Byte Me Article 331 – Update to Bush Internet Connections

12th August 2017

Bushies Caught in the ‘Net’

Two and three weeks ago I wrote articles about Internet connections for people in the Bush.  The response that we have had from this has been amazing and it has highlighted several questions that are very popular.  This article is geared to address the most popular questions.

The most popular question has been around the use of Internet based accounting systems such as the online or ‘hosted’ versions of MYOB, Reckon and Phoenix as well as the popular Xero Internet based accounting software.  This software will run over a Satellite connection although I would not want to use it.

Accounting software requires switching often between many different screens, especially if you are the person entering the invoices in the first place.  This will work well over ‘town’ connections such as ADSL and NBN FTTN.  It will also work well over NBN fixed Wireless and standard Wireless Broadband if it is setup right.  These connections are low latency – however any form of satellite is high latency.

Which connection is best for Internet banking?  Again, a low latency connection is great here but any form of satellite is not.  The same applies to gaming over the Internet.  If you were trying to play any of the popular Internet based games over a satellite connection then you would be at a distinct disadvantage over anyone else on a low latency connection.

What is the use of satellite based Internet?  It is still the ONLY source of Internet that people is very remote areas can get.  If you cannot stand on the roof of you house / shed and make a mobile phone call at all – then satellite Internet may be your only option.  I am saying ‘maybe’ here because we can also offer better options if there is a nearby hill that you can make a mobile call from.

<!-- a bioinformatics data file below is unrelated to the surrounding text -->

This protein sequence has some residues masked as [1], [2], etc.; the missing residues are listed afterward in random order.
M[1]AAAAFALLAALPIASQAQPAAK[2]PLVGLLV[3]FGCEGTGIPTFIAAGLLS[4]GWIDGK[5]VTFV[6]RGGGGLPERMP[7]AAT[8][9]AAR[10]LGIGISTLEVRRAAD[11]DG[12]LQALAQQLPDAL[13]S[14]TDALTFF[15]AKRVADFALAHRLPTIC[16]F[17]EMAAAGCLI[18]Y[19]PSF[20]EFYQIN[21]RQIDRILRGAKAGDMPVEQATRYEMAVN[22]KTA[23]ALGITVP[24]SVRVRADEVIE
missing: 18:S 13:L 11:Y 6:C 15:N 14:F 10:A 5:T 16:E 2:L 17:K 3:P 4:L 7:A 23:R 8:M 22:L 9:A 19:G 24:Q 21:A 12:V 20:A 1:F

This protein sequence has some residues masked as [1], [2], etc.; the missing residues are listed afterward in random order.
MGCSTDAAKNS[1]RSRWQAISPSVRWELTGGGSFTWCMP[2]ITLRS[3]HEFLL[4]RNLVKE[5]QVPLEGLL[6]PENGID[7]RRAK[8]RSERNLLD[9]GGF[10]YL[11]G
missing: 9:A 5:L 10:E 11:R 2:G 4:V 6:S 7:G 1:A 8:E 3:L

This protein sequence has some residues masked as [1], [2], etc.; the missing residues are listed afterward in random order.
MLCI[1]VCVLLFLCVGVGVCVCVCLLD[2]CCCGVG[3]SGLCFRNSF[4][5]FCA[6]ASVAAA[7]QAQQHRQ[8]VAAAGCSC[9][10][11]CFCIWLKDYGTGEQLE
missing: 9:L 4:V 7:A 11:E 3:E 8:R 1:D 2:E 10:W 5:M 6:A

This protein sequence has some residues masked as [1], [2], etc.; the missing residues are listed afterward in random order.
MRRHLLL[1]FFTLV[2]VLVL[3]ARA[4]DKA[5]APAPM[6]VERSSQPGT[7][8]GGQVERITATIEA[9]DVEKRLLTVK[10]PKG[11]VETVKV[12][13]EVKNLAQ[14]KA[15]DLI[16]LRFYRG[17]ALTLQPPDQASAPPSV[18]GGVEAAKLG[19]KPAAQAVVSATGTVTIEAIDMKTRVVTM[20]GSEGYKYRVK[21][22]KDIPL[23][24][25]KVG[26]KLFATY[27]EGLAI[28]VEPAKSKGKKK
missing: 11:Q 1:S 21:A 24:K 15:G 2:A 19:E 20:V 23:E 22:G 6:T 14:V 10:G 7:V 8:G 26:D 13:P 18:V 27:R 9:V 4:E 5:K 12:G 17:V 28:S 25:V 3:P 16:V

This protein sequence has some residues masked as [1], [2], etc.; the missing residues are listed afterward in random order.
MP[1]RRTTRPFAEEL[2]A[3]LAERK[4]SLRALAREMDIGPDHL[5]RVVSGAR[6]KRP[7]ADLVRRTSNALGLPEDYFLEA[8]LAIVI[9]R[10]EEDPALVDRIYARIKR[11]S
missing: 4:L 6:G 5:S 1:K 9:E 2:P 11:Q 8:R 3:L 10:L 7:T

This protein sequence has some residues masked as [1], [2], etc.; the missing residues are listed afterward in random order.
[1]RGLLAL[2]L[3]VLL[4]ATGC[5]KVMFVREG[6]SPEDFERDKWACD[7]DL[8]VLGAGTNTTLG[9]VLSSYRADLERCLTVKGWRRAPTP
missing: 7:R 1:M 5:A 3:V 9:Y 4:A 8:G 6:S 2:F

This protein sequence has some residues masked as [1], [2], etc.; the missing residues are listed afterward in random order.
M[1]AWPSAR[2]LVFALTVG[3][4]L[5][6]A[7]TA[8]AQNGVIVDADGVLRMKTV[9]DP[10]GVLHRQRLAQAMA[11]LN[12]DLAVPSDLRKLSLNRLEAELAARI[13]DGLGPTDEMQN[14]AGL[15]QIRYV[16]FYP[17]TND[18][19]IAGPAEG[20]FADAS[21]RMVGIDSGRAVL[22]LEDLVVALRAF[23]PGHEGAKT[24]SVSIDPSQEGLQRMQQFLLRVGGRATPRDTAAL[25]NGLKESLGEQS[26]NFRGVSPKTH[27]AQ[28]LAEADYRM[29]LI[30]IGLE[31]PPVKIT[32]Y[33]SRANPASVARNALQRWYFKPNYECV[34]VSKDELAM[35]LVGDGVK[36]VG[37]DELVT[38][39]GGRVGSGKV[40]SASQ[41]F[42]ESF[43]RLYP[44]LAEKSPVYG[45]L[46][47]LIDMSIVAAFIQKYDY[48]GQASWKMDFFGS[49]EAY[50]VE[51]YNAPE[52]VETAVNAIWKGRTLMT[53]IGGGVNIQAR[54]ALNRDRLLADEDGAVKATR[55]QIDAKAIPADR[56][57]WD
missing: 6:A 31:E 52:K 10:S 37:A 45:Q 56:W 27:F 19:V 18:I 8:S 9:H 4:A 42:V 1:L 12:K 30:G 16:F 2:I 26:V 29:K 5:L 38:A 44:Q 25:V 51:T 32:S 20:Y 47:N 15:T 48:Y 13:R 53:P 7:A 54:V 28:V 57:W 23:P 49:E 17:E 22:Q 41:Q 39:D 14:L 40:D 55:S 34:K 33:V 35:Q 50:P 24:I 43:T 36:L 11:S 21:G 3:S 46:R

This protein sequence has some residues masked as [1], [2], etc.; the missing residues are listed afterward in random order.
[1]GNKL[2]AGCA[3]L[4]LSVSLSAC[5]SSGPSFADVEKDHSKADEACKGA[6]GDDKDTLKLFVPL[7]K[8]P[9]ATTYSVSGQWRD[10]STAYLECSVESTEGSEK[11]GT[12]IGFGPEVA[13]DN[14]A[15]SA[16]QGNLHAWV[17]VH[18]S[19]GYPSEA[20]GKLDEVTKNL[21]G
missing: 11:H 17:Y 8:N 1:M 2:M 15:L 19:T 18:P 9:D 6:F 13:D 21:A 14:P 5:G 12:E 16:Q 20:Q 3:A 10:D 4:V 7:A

Telstra’s new Nighthawk M1 was also the subject of many questions.  This is a new Wireless Broadband device that has recently been launched by Telstra as “the fastest mobile broadband modem ever”.  This is entirely misleading for many people considering this device – especially those in remote areas.

In remote areas, the name of the game is reception and the only way to get good reception is with the right roof mounted external antenna.  The Nighthawk M1 has very ‘dodgy’ TS-9 connectors for external antennas which rely on a bit of friction on a 2mm thick slide on fitting.  There are many way better Industrial 3G/4G/4GX modem/routers around with proper screw based SMA connectors that are designed to work with external antennas.

It comes back to simple physics but a Nighthawk M1 operating from inside a house can be 10 times slower than the setup that I am advocating.  Be wary of these mass marketing campaigns as the Nighthawk M1 is a great device in situations close to a tower were ANY wireless broadband modem would work well.

Another popular question was that of getting Internet signal into a donga or tin shed.  In these cases, you must have an external antenna with cables to bring the signal into the building.  You can then rebroadcast this from a Wi-Fi capable modem/router to computers and Wi-Fi devices.  It is the same for mobile phone calls with an external antenna and a ‘repeater’ style device inside the building.

Future Byte Me topics can be emailed to [email protected] and Bruce is contactable at Kerr Solutions, 205 Musgrave Street or on 49 222 400.

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